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Madam Walker mural unveiled at airport

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An 11-foot tall and 75-foot long mural, “Entrepreneurs Awakening: The Making of a Legacy,” featuring Madam C.J. Walker was unveiled Feb. 23 at the Indianapolis International Airport.

Walker, who was the first self-made Black female millionaire, made her mark on Indiana Avenue when she relocated her beauty company to the city in 1910.

“This endeavor has been in the works for more than a year, and it took a diverse group of community partners and talented individuals to bring it to life,” said Indianapolis Airport Authority Executive Director Mario Rodriguez. “It is an incredible piece of artwork, worthy to represent the tremendous inspiration Madam Walker is to the history of American entrepreneurship and our great city.” 

When local artist Tasha Beckwith, 38, was selected to create the mural by the Indianapolis Airport Authority and the Arts Council of Indianapolis, she reflected on what Walker meant to her as a Black woman from Indianapolis.

“When I see pictures of her in textbooks with her friends and in her Ford Model T, I just thought … what a boss,” Beckwith said. “I wanted Hoosiers to see that she wasn’t afraid to take risks, and that it doesn’t matter where you start in life, it’s where you end.”

Born Sarah Breedlove in the Louisiana Delta, Walker worked her way from laundress to a millionaire business owner and employed thousands of women in her Indianapolis shop and around the country.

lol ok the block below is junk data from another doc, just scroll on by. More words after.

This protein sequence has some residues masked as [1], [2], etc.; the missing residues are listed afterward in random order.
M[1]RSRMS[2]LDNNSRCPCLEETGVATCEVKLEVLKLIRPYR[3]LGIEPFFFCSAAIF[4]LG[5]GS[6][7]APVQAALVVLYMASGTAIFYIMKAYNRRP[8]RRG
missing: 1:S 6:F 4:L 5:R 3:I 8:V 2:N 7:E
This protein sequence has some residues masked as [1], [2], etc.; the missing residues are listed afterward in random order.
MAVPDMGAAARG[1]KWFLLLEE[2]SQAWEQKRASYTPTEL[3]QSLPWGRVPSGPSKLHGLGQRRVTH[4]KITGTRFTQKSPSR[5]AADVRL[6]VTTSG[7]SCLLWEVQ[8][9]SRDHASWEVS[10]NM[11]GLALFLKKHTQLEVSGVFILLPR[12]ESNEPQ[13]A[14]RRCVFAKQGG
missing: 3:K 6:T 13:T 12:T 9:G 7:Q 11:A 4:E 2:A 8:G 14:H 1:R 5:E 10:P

“Madam Walker carved out opportunities not just for herself, but she shared them with others,” Vop Osili, president of the city-county council, said at the unveiling ceremony. “That is her real legacy. She beat the odds. But what we really need to be asking is why were the odds so long in the first place? We honor Madam Walker by creating a community that embraces and supports more Madam Walkers.”

The mural, which consists of seven panels in the airport’s Civic Plaza, is part of the city’s Bicentennial Community Project and was endorsed by the Bicentennial Commission in October 2020. Beckwith was chosen out of hundreds of candidates nationwide to work with the Arts Council of Indianapolis and the Madam Walker Legacy Center.

“The restoration of the Madam Walker Legacy Center, and the partnerships created to ensure its sustainability, demonstrate this community’s dedication to preserving and honoring the legacy of our most influential leaders,” Madam Walker Legacy Center Board Chairperson Joyce Rogers said in a press release. “This mural prominently displays our namesake for all to learn from and enjoy. It truly takes a village, and we are thankful to our partners for uplifting a rising star in our local arts community and aligning her with the empowering and inspirational legacy of Madam C.J. Walker.”

At the unveiling ceremony, Mayor Joe Hogsett said Walker is a constant reminder of the importance of diversity.

“Madam C.J. Walker proved something valuable that we can still learn from,” Hogsett said. “That Black-owned businesses catering to the needs of Black residents, more diversity in the workforce and giving back to the community can turn a huge profit. … The real miracle of her life was the legacy she left in our city.”

Rodriguez estimates roughly 10 million people will see the mural each year.

“I just hope I did her justice,” Beckwith said. “It’s mind-blowing to me that a Black woman in her day could have the kind of success she had.

Contact staff writer Breanna Cooper at 317-762-7848. Follow her on Twitter @BreannaNCooper.

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